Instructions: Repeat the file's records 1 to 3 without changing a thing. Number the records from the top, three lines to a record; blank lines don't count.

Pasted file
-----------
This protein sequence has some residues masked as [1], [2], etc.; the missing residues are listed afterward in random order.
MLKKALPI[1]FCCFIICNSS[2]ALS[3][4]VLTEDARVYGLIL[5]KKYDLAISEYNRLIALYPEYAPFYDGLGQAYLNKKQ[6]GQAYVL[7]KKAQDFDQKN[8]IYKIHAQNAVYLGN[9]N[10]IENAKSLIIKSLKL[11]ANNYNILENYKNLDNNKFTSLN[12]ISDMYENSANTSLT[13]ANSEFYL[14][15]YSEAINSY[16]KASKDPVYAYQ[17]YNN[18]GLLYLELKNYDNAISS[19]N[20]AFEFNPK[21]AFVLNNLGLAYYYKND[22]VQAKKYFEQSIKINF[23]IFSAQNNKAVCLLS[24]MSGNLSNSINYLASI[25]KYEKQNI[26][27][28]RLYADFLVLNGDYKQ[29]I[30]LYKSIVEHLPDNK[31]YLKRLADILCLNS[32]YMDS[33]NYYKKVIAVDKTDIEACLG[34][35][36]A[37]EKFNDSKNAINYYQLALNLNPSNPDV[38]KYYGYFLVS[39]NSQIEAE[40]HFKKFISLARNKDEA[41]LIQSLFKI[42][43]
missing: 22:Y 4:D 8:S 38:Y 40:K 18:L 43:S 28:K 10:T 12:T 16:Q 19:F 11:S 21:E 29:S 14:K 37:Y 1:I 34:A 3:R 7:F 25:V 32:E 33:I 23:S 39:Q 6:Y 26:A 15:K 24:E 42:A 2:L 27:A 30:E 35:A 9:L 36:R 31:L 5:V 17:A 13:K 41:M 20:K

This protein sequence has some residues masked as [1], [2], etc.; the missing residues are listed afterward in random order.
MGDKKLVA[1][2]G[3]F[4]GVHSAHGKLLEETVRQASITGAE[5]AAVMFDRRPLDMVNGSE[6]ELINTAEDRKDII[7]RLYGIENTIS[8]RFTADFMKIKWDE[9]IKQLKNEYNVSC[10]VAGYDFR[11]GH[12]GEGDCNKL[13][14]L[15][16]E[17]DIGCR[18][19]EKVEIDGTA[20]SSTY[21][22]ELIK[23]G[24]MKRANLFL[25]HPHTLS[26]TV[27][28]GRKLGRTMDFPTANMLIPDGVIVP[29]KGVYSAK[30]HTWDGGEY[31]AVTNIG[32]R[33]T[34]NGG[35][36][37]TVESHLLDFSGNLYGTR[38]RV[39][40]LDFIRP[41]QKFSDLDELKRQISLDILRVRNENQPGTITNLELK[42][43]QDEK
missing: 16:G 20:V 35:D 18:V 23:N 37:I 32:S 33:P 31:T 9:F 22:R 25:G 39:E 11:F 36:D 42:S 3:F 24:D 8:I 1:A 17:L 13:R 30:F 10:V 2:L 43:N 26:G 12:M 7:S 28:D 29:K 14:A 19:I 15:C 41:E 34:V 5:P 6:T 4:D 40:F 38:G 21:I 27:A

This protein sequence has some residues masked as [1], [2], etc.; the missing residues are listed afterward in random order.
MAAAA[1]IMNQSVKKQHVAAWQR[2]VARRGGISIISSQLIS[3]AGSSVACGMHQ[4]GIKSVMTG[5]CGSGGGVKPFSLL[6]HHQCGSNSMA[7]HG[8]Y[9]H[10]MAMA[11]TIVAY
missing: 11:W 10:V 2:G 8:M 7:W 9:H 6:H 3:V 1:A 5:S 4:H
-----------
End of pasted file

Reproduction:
This protein sequence has some residues masked as [1], [2], etc.; the missing residues are listed afterward in random order.
MLKKALPI[1]FCCFIICNSS[2]ALS[3][4]VLTEDARVYGLIL[5]KKYDLAISEYNRLIALYPEYAPFYDGLGQAYLNKKQ[6]GQAYVL[7]KKAQDFDQKN[8]IYKIHAQNAVYLGN[9]N[10]IENAKSLIIKSLKL[11]ANNYNILENYKNLDNNKFTSLN[12]ISDMYENSANTSLT[13]ANSEFYL[14][15]YSEAINSY[16]KASKDPVYAYQ[17]YNN[18]GLLYLELKNYDNAISS[19]N[20]AFEFNPK[21]AFVLNNLGLAYYYKND[22]VQAKKYFEQSIKINF[23]IFSAQNNKAVCLLS[24]MSGNLSNSINYLASI[25]KYEKQNI[26][27][28]RLYADFLVLNGDYKQ[29]I[30]LYKSIVEHLPDNK[31]YLKRLADILCLNS[32]YMDS[33]NYYKKVIAVDKTDIEACLG[34][35][36]A[37]EKFNDSKNAINYYQLALNLNPSNPDV[38]KYYGYFLVS[39]NSQIEAE[40]HFKKFISLARNKDEA[41]LIQSLFKI[42][43]
missing: 22:Y 4:D 8:S 38:Y 40:K 18:L 43:S 28:K 10:T 12:T 16:Q 19:F 11:S 21:E 29:S 14:K 37:Y 1:I 34:A 3:R 7:F 25:V 32:E 33:I 23:S 39:Q 6:Y 26:A 15:K 24:E 42:A 2:L 27:A 30:E 35:A 9:L 36:R 31:L 5:V 17:A 13:K 41:M 20:K

This protein sequence has some residues masked as [1], [2], etc.; the missing residues are listed afterward in random order.
MGDKKLVA[1][2]G[3]F[4]GVHSAHGKLLEETVRQASITGAE[5]AAVMFDRRPLDMVNGSE[6]ELINTAEDRKDII[7]RLYGIENTIS[8]RFTADFMKIKWDE[9]IKQLKNEYNVSC[10]VAGYDFR[11]GH[12]GEGDCNKL[13][14]L[15][16]E[17]DIGCR[18][19]EKVEIDGTA[20]SSTY[21][22]ELIK[23]G[24]MKRANLFL[25]HPHTLS[26]TV[27][28]GRKLGRTMDFPTANMLIPDGVIVP[29]KGVYSAK[30]HTWDGGEY[31]AVTNIG[32]R[33]T[34]NGG[35][36][37]TVESHLLDFSGNLYGTR[38]RV[39][40]LDFIRP[41]QKFSDLDELKRQISLDILRVRNENQPGTITNLELK[42][43]QDEK
missing: 16:G 20:V 35:D 18:V 23:N 37:I 32:S 33:P 31:T 9:F 22:R 25:G 39:E 11:F 36:D 42:S 3:F 24:D 8:I 1:A 17:L 13:R 30:F 10:V 2:L 43:N 26:G 12:M 7:S 28:D 29:K 14:A 19:I 15:C 41:E 34:V 5:P 6:T 4:D 40:F 38:G 21:I 27:A

This protein sequence has some residues masked as [1], [2], etc.; the missing residues are listed afterward in random order.
MAAAA[1]IMNQSVKKQHVAAWQR[2]VARRGGISIISSQLIS[3]AGSSVACGMHQ[4]GIKSVMTG[5]CGSGGGVKPFSLL[6]HHQCGSNSMA[7]HG[8]Y[9]H[10]MAMA[11]TIVAY
missing: 11:W 10:V 2:G 8:M 7:W 9:H 6:H 3:V 1:A 5:S 4:H